Best Bible Books: New Testament Resources, John Glynn, edited by Michael H. Burer with contributions by Michael H. Burer, Darrell L. Bock, Joseph D. Fantin, and J. William Johnston. Grand Rapids: Kregel Ministry, 2018.
Summary: A review of commentaries, dictionaries, and other scholarly resources related to the New Testament, singling out those the contributors deem of greatest value.
Theological students, pastors, and anyone serious about Bible study face a dilemma. There is a surfeit of resources in English and for most, limits to their budgets. What are the best resources to purchase to have a useful library at hand for study, preaching and teaching and academic scholarship?
John Glynn, a freelance academic writer, edited ten editions of Commentary and Reference Series before his death in 2007. This new 11th edition carries on much of the tradition he established while expanding it by separating New Testament resources from Old Testament and theological resources (forthcoming).
The work begins with the editor’s recommendations for building a Personal Reference Library, a valuable starting list for anyone building their library. This is followed by a chapter on commentaries series. Favored are the Word Biblical Commentary and the New International Greek Testament Commentary, the Baker Exegetical Commentary on the New Testament, the Zondervan Exegetical Commentary, and the Pillar New Testament Commentaries. For preaching and application, the New International Version Application Commentary was not commended here, but most volumes in the series were commended in the reviews. The Bible Speaks Today series was also commended for expositional works.
There are then sections listing recommendations of New Testament Introduction, Survey, and Theology books, and books on Jesus and the Gospels. These are in standard bibliography comment, some including very brief comments. Commended works are highlighted by shading.
The bulk of this work is reviews of commentaries, by books of the Bible. Each review includes comments on the approach of the commentary–types of critical approaches, emphases, format–how the material is organized, and usability–including who the commentary might be most useful for. Commentaries are rated by Good, Better, and Best. Commentaries are included from a variety of theological positions–evangelical (the most), more liberal Protestant, denomination (particularly Lutheran and Anabaptist), and Catholic (Sacra Pagina). While the “Best” ratings tend to go to well-executed works by evangelicals, a number of the Anchor Bible (or Anchor Yale Bible, which has succeeded it, some Sacra Pagina, and Hermeneia work also receive these ratings. Commentaries are organized by “Technical/Semitechnical” and “Exposition” categories.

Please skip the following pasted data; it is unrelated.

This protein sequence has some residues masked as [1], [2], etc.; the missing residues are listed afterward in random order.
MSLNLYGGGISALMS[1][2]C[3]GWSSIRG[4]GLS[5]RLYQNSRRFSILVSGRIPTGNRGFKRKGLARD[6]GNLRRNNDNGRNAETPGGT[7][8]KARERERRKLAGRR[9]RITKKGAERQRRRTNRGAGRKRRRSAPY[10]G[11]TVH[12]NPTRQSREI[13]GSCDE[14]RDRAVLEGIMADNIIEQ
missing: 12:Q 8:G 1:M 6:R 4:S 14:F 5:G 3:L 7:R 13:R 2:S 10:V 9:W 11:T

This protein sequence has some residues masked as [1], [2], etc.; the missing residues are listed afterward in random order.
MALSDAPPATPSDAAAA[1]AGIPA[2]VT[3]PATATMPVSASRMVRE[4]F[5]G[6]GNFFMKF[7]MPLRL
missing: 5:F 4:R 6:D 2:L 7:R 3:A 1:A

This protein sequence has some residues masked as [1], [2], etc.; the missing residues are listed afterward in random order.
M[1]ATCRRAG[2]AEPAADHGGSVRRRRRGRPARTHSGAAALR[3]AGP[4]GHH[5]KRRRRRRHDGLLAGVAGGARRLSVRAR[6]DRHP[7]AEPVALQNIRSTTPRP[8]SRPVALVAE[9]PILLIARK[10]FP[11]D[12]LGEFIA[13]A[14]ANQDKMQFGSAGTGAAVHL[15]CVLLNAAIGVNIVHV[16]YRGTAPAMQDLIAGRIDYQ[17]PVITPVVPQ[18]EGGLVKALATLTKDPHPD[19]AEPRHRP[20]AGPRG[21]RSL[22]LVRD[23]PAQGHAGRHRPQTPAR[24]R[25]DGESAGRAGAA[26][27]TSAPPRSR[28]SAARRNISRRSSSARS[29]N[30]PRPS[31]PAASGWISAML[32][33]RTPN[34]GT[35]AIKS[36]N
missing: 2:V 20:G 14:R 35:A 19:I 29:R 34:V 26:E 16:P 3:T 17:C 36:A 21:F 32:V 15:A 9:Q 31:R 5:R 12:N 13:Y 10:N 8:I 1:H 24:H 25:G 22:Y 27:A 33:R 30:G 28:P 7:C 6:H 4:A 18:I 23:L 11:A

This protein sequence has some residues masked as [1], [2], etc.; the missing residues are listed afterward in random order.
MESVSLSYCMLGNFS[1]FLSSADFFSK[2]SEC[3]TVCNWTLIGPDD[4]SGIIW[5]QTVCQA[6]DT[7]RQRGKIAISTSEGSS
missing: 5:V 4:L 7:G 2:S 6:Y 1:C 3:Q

Following the commentaries are further bibliography lists by categories and subcategories. These follow the format of the bibliographies at the beginning of the book, highlighting commended works, with a sprinkling of brief comments about selected works. The categories are:
- Scholarly One Volume Commentaries
- New Testament Background
- Popular References
- General References
- New Testament Greek Resources
- Exegesis, Interpretation, and Hermeneutics
The work concludes with a listing of “the Ultimate New Testament Commentary Collection” selecting one from the Technical/Semitechnical category and one from the Exposition category. In this list, the Baker Exegetical Commentary New Testament and the New International Version Application Commentaries were the most often commended.
Of course, those familiar with the commentaries may not always agree. I was pleased to see commentaries by Linda Belleville and G. Walter Hansen receive “best” ratings as did several of Ben Witherington’s rhetorical commentaries (these scholars are personal friends), as well as much of the work of Colin Kruse, Craig Keener and Craig Blomberg, as well as classics by C. E. B. Cranfield (Mark), C.K. Barrett (Acts) and others. It did seem on the whole that rhetorical critical approaches did not rate as highly. More liberal or Catholic works of exceptional merit were singled out, but these seemed fewer than the evangelical works. Likewise, recent scholarship is favored, but some classic works do receive “bests.” There is a dearth of commentaries or other scholarly works from English speakers in the two-thirds world, or African Americans and Latinx Americans, and women are still significantly in the minority though represented.
This work is valuable especially for the student or young pastor acquiring a theological library. I was also impressed with how many works I acquired twenty to thirty years have been revised or replaced, and some series, like the Baker and Zondervan series weren’t even around (as well as the new Evangelical Exegetical Commentaries published through Faithlife/Logos). If you acquired many of your books more than ten years ago, and intend to continue to be active in ministry, you might find this a helpful tool. This would also be a helpful source when one begins to preach on a New Testament book, or as a source for a beginning bibliography on some New Testament question. It might even suggest a way to organize your library!
Disclosure of Material Connection: I received a complimentary review copy of this book from the publisher in exchange for an honest review. The opinions I have expressed are my own.